1928 Payne 60-No Number Pioneer Co.
1938 Delaware 2106 1883X S.E. Evans/Virginia Br.
The deck truss, which places its supporting framework below the road, made a good choice in cases where enough room existed below the bridge for its truss and where builders desired a more open bridge without the confining side panels of a through truss. In fact, the deck truss permitted engineers to have a wider roadway at somewhat less expense than with a thru truss, providing other conditions at the construction site made a deck truss feasible. When the deck truss became the choice of engineers, it was, in almost all cases, the Warren truss, with or without verticals, that became the design type; the nine deck trusses in Oklahoma make use of riveted Warrens.
The Ripley Bridge, though bypassed and currently in disrepair with damage to its concrete railings, makes a superior example of the circumstances that recommended the use of a deck truss. The extension of State Highway 33, east-west through the middle of the state during the 1920s, required construction of a major bridge across the Cimarron River and the Santa Fe railroad that ran alongside the river. The higher gradient of SH 33 taking it above the valley and the beautiful view at this point argued in favor of a deck bridge. The Pioneer Construction Company of Kansas City, one of the new contractors to enter Oklahoma after World War One, built the 978-foot structure, employing eight 100-foot Warrens with vertical supports, and set the bridge atop concrete piers. The Ripley Bridge of 1928 represents the sturdy, streamlined look of the concrete and steel spans that became popular in the 1920s and 1930s to handle the demands of modern traffic (Figure 69).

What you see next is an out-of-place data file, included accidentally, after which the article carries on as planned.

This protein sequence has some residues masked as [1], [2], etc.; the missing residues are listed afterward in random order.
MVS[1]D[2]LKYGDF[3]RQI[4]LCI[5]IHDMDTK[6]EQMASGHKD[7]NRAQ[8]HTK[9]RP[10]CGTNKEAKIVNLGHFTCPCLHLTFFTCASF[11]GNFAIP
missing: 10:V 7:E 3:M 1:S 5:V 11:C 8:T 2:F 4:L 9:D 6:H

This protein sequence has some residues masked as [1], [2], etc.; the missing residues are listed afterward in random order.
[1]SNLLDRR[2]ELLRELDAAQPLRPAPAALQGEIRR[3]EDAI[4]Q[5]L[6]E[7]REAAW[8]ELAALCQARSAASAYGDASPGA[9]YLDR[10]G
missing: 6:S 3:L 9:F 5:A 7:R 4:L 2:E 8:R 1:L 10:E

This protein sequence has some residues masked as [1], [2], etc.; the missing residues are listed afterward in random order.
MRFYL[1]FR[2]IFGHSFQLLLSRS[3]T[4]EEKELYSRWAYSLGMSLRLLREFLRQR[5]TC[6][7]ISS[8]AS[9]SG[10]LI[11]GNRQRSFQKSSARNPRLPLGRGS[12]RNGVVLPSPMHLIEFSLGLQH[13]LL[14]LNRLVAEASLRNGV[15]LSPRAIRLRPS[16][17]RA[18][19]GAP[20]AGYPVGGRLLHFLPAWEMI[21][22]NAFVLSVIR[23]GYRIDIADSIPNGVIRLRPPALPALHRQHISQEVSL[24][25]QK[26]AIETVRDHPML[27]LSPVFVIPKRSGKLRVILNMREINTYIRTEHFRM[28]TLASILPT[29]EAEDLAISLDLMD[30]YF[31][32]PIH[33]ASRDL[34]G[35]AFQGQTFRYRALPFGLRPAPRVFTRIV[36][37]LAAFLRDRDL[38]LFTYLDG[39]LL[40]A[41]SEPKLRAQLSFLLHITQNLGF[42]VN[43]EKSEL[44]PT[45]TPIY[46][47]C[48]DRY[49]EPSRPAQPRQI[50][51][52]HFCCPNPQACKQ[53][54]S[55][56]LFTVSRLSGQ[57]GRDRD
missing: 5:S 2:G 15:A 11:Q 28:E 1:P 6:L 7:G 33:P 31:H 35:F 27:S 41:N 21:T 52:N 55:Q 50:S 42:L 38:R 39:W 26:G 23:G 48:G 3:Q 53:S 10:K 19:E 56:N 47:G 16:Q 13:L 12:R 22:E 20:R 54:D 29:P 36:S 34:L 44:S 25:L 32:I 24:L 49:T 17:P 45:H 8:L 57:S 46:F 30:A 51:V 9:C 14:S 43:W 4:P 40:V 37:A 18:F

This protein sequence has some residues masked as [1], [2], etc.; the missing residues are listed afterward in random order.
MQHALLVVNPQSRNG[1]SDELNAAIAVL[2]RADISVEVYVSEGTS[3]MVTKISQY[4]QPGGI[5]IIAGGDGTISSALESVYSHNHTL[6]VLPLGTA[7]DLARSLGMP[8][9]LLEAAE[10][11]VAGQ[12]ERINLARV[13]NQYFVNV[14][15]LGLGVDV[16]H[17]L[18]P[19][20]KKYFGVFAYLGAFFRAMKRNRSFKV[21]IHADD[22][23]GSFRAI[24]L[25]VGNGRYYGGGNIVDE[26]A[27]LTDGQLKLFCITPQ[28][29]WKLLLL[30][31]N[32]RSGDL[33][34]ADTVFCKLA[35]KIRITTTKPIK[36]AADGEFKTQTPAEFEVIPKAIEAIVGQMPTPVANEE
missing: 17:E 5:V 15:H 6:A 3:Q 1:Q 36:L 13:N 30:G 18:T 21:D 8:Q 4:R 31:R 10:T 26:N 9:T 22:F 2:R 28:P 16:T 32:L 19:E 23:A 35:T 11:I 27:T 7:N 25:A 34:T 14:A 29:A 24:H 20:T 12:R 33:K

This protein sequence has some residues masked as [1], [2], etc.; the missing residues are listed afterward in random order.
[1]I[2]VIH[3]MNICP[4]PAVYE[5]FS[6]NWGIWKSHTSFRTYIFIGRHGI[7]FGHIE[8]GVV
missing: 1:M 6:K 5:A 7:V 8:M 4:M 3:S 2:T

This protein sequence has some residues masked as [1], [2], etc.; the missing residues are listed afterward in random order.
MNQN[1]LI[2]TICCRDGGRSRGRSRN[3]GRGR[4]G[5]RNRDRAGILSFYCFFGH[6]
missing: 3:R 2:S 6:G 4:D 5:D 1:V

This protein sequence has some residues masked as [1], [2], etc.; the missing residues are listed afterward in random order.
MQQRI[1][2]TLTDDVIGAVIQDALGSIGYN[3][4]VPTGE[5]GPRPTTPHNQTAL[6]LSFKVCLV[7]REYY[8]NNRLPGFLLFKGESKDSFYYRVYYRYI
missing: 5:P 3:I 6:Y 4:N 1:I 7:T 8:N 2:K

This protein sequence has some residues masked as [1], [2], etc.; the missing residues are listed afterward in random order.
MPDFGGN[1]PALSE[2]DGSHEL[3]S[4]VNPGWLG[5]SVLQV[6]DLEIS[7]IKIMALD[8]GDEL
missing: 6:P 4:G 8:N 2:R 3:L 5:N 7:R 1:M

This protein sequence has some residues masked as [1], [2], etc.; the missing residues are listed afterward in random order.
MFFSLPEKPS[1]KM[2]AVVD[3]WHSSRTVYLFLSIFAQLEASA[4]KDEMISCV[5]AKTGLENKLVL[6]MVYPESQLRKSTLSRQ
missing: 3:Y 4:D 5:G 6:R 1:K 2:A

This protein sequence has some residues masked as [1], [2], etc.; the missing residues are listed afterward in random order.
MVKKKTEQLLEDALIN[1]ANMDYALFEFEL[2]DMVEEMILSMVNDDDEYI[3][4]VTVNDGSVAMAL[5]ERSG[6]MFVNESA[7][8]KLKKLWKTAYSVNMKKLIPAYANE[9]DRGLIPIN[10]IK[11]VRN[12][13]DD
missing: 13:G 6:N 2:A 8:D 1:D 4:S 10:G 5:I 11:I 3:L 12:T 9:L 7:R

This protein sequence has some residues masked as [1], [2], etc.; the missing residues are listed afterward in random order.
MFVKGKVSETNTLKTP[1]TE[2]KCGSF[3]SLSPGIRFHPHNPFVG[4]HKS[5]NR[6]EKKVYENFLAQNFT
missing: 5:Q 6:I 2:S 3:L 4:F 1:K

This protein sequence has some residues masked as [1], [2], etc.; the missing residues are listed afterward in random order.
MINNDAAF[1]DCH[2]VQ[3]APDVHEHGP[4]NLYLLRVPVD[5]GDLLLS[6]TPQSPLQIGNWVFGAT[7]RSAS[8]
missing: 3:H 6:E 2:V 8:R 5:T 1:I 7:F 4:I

Plans for bridging the Grand River Lake, which was being developed during the late 1930s by the building of the Pensacola Dam near Grove, provided engineers with sufficient height above the water to use deck trusses. The result was the Sailboat Bridge, as it is known locally, a structure consisting of fifteen deck trusses, joined with I-beam spans, that carries U.S. Highway 59 across Grand Lake ("Lake o'the Cherokees'). The project ranked among the largest in Oklahoma undertaken with the assistance of federal emergency funds during the Great Depression (Figure 39).